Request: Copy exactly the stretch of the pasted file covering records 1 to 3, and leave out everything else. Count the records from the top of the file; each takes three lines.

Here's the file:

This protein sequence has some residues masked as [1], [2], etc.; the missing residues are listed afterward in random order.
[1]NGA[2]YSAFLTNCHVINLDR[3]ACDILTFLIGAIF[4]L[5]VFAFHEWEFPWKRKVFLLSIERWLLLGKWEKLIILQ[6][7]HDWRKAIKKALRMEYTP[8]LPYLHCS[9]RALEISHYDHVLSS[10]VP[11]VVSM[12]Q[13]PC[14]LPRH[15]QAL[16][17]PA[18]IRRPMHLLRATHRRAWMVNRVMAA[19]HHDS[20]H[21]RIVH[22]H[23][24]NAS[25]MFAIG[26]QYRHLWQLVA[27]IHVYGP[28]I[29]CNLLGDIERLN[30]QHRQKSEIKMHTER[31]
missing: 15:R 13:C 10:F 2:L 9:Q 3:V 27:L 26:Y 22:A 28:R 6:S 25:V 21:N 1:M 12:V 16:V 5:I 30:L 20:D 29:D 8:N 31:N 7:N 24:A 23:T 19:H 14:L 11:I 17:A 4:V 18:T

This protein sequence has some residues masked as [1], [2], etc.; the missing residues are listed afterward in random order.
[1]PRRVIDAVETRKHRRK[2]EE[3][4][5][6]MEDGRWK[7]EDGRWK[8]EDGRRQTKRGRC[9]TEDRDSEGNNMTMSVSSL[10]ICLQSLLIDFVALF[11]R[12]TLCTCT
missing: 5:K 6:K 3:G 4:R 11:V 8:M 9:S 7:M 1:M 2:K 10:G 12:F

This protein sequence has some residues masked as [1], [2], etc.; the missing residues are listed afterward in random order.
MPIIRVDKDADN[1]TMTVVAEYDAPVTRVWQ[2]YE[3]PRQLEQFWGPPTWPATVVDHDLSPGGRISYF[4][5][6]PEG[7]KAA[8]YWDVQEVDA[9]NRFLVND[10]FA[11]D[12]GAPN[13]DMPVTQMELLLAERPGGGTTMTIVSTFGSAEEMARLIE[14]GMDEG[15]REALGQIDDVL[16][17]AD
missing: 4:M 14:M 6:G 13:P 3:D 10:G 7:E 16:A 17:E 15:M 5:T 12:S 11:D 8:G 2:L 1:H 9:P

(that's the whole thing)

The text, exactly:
This protein sequence has some residues masked as [1], [2], etc.; the missing residues are listed afterward in random order.
[1]NGA[2]YSAFLTNCHVINLDR[3]ACDILTFLIGAIF[4]L[5]VFAFHEWEFPWKRKVFLLSIERWLLLGKWEKLIILQ[6][7]HDWRKAIKKALRMEYTP[8]LPYLHCS[9]RALEISHYDHVLSS[10]VP[11]VVSM[12]Q[13]PC[14]LPRH[15]QAL[16][17]PA[18]IRRPMHLLRATHRRAWMVNRVMAA[19]HHDS[20]H[21]RIVH[22]H[23][24]NAS[25]MFAIG[26]QYRHLWQLVA[27]IHVYGP[28]I[29]CNLLGDIERLN[30]QHRQKSEIKMHTER[31]
missing: 15:R 13:C 10:F 2:L 9:Q 3:V 27:L 26:Y 22:A 28:R 6:S 25:V 21:N 1:M 12:V 16:V 5:I 30:L 20:D 29:D 8:N 31:N 7:N 24:A 23:T 19:H 14:L 11:I 17:A 4:V 18:T

This protein sequence has some residues masked as [1], [2], etc.; the missing residues are listed afterward in random order.
[1]PRRVIDAVETRKHRRK[2]EE[3][4][5][6]MEDGRWK[7]EDGRWK[8]EDGRRQTKRGRC[9]TEDRDSEGNNMTMSVSSL[10]ICLQSLLIDFVALF[11]R[12]TLCTCT
missing: 5:K 6:K 3:G 4:R 11:V 8:M 9:S 7:M 1:M 2:K 10:G 12:F

This protein sequence has some residues masked as [1], [2], etc.; the missing residues are listed afterward in random order.
MPIIRVDKDADN[1]TMTVVAEYDAPVTRVWQ[2]YE[3]PRQLEQFWGPPTWPATVVDHDLSPGGRISYF[4][5][6]PEG[7]KAA[8]YWDVQEVDA[9]NRFLVND[10]FA[11]D[12]GAPN[13]DMPVTQMELLLAERPGGGTTMTIVSTFGSAEEMARLIE[14]GMDEG[15]REALGQIDDVL[16][17]AD
missing: 4:M 14:M 6:G 13:P 3:D 10:G 7:E 16:A 17:E 15:M 5:T 12:S 11:D 8:G 2:L 1:H 9:P